Michael Brockers

Draft Grades: St. Louis Rams

The St. Louis Rams are in full rebuilding mode, and I wholeheartedly approve of their strategy to trade back and accumulate picks. My feelings on how they spent those picks, however, is a different story.

Michael Brockers isn’t going to make the type of difference that most Rams fans were hoping for from their 1st-round pick when the season ended. But he has a ton of potential and the Rams have more than enough time on their hands to wait for him to develop. By the time they’re ready to compete, he should be reaching his full potential.

Far too many teams approach the 2nd round as though it’s an opportunity to gamble without much risk, when in reality there are usually legitimate difference makers and 1st-round talents still on the board. The Rams did exactly this on Day 2 of the draft.

Brian Quick was huge reach at No. 33. He has the potential to develop into a quality possession receiver, but the Rams really needed to bring in a receiver who could help out Sam Bradford immediately, and Quick is definitely not that guy.

Janoris Jenkins obviously has the talent to be a star, but a rebuilding franchise like St. Louis is not the place for a player with serious off-field concerns. I’m just not sure the Rams coaching staff, front office and veteran players are equipped to handle an off-field project like this.

Isaiah Pead will help take the load of Steven Jackson’s shoulders, but he was a reach in the 2nd round. I don’t see him as a potential franchise back, which the Rams could have found earlier in this draft. Pead is a capable backup, but won’t take the reigns from Jackson once he’s ready to hang up the cleats.

Taking Jenkins was a risk, but pairing him with another rookie corner, Trumain Johnson, who also has serious off-field concerns was just plain stupid. Two young players who couldn’t stay out of trouble in college, now collecting NFL paychecks is a recipe for disaster.

Chris Givens is a deep threat, but that’s about it. He’ll contribute, and they definitely needed another weapon, but there were better receivers on the board in the 4thr ound.

Rokevious Watkins is an intriguing prospect. He has the size and strength to be a dominant interior run blocker, and is actually a decent athlete for his size. He could be a steal in the 5th round.

Greg Zuerlein was the top kicker on my board and actually received a 5th round grade. One of the reasons I like him is the fact that he should immediately be one of the most effective players on kickoffs in the league. He has a huge leg and should routinely force opponents to start from their own 20.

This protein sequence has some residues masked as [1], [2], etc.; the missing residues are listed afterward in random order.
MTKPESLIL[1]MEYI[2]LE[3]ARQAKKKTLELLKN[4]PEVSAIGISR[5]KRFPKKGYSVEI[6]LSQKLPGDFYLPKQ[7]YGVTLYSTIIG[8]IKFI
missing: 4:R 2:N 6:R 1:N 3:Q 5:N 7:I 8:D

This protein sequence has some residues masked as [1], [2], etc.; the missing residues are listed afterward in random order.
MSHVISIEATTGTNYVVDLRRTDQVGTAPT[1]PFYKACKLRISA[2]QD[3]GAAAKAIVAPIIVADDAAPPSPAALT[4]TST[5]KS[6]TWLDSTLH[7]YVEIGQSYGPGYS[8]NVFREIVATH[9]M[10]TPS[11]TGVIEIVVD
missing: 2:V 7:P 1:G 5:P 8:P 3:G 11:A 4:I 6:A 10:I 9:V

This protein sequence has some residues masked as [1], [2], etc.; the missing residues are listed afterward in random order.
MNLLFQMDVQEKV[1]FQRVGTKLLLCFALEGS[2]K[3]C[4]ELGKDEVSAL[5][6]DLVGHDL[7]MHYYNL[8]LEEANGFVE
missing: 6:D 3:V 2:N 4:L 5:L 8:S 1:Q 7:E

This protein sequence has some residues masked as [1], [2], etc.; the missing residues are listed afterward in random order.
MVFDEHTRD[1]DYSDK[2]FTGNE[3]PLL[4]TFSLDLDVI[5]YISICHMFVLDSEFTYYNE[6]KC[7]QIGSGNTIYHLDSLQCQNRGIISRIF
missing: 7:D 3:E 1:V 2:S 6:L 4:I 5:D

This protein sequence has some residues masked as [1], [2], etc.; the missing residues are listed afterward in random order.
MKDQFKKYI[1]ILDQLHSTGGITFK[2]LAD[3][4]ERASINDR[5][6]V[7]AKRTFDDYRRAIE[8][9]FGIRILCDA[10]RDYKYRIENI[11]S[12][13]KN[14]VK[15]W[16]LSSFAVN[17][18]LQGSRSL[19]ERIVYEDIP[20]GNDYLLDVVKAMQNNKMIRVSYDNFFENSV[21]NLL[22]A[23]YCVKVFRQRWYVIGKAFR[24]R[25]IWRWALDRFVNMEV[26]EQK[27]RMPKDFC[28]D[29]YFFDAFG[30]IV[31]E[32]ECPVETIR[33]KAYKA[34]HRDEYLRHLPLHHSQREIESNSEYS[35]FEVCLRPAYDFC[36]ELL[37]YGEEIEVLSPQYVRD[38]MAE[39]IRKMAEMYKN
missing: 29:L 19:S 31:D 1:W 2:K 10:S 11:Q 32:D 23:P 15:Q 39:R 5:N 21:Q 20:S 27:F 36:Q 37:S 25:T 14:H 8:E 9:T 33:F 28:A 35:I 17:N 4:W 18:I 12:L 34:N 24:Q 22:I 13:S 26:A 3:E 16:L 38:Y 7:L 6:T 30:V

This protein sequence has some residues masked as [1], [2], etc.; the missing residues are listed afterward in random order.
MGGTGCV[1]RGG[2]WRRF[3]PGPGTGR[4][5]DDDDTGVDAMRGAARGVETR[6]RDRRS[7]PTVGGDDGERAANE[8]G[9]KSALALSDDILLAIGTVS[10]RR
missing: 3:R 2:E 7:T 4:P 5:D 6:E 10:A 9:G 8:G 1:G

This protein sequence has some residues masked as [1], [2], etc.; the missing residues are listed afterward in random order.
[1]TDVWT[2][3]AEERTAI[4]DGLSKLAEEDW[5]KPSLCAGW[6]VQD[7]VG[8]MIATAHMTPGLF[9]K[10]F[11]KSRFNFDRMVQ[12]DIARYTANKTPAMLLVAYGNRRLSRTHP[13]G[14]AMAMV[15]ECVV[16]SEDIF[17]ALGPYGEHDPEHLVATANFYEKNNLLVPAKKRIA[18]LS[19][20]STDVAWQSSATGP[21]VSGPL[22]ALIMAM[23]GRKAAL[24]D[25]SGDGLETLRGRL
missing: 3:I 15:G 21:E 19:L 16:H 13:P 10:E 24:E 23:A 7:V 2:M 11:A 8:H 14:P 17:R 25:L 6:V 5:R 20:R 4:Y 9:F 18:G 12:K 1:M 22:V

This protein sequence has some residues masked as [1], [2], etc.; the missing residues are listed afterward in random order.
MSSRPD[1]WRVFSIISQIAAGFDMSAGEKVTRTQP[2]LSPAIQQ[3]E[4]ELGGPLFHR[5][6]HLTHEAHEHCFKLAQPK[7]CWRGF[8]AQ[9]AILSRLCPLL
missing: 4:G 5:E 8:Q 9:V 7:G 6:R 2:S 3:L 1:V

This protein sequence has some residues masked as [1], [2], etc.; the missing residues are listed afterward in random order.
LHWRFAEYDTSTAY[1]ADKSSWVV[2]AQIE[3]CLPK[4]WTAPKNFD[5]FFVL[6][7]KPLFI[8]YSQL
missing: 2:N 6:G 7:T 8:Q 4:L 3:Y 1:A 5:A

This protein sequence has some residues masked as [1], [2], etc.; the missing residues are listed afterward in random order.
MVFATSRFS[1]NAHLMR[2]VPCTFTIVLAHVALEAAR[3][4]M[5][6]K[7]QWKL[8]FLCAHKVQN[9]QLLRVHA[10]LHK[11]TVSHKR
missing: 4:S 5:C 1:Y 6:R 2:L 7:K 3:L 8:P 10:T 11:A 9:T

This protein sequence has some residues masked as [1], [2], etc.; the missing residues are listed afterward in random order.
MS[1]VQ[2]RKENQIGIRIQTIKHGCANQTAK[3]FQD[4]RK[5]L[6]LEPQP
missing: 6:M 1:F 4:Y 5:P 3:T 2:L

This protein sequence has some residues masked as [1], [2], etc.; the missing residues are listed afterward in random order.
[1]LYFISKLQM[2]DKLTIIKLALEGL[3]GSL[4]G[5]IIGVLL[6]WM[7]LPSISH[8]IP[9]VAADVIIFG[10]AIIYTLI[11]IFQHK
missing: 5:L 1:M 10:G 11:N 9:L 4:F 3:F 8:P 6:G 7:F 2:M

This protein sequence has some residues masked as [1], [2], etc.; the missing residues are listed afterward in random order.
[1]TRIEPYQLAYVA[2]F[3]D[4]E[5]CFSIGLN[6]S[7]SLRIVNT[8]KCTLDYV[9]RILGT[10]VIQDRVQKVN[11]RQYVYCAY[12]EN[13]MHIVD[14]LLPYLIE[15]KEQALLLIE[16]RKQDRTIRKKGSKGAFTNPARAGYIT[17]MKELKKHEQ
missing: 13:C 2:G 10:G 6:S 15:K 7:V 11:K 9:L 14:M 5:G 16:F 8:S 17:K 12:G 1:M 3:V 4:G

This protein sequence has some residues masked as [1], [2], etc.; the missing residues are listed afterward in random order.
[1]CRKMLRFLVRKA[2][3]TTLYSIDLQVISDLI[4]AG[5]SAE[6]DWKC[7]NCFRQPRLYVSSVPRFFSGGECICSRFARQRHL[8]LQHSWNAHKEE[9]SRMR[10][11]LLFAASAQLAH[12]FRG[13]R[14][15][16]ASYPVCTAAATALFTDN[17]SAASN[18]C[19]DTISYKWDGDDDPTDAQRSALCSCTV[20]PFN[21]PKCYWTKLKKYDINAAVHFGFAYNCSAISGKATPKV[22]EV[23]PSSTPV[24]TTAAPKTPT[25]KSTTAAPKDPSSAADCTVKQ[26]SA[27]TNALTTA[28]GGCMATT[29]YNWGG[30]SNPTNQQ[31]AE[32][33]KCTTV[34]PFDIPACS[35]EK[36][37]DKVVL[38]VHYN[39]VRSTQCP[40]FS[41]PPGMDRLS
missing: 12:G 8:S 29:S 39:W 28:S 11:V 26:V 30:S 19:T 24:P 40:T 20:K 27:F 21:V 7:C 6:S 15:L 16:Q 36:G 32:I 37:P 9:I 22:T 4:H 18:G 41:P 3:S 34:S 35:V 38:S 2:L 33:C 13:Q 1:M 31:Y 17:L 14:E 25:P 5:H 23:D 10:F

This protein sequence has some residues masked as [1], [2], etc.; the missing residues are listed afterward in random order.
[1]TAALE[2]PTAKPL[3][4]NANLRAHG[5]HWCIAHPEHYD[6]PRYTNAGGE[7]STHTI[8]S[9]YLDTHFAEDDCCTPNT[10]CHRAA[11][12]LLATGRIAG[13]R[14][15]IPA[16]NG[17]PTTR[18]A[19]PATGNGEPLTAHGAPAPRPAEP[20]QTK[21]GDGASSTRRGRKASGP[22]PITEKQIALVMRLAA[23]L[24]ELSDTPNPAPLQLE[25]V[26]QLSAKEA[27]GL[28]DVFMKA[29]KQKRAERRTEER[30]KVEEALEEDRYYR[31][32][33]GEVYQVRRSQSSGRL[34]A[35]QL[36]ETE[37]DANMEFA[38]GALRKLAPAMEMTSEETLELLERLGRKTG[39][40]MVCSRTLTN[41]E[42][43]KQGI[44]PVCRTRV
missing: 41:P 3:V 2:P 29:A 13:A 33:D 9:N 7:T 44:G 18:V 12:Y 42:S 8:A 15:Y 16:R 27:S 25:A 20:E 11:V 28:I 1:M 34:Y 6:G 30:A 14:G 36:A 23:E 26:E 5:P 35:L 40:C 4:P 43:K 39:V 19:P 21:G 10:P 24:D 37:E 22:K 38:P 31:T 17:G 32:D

Aaron Brown adds some much-needed depth at linebacker. I was surprised they didn’t address this position earlier than the 7th round, because Brown likely won’t give them the help, at least early on, that they really need.

Daryl Richardson has a legitimate shot to win the third-string running back job, but I have to wonder if the Rams may bring in another veteran. Starting the season with two rookies at the position isn’t ideal.

I have to give the Rams credit for trading back and accumulating picks, but I don’t think they added enough difference makers. The added depth will allow them to be more competitive in 2012, but they took too many risks and made too many reaches. Unfortunately, this probably wasn’t the franchise-altering draft that it had the potential to be.

Posted on by Ryan McCrystal in Draft Grades - 2012, Rams Comments Off

St. Louis Rams select Michael Brockers, Grade B

This is a solid pick for the St. Louis Rams, but sort of disappointing. They really needed to add a playmaker on offense, so they better hope someone falls to them with the 33rd pick.

Michael Brockers has a ton of potential, but he’s a developmental prospect. He will probably play a minor role early in his career as they work with him to develop him into a more well-rounded lineman.

Posted on by Ryan McCrystal in 2012 NFL Draft, Rams 1 Comment

Michael Brockers scouting report

Michael Brockers DT LSU #90
Ht: 6’5″

Wt: 300

Prototypical height and overall size. Athletically gifted for his size. Experienced at tackle in a 4-3 system, but could also play end in 3-4. Does a nice job fighting through double teams. Strong interior pass rusher; only two sacks in 2011, but was consistently in the backfield pressuring the quarterback. Has a nice array of moves to shed blocks; relies heavily on spin move. Quick off the snap; builds momentum quickly. Does a nice job keeping his eyes in the backfield and tracking the ball carrier. Height and long arms allows him disrupt passing lanes.
Needs to learn to play with leverage; plays too upright at times, making it easier for offensive linemen to knock him off course, especially in run defense. Much more polished as a pass rusher than against the run at this stage in his career. Lacks the dominant size and strength to consistently hold up at the point of attack against the run.
A few years ago Brockers would not have been as highly regarded, but we’re starting to see a new breed of interior linemen pop up around the NFL. It has become a pass-first league, and teams are tending to favor on interior linemen who can pressure the quarterback, even if they’re a liability against the run. This description fits Brockers perfectly. He’s an athletic big man with an impressive motor who should be able to make an immediate impact. He may never be a truly well-rounded lineman, but in the right system he can be a difference maker.
2011 vs Georgia 
Posted on by Ryan McCrystal in Scouting Reports - 2012 Comments Off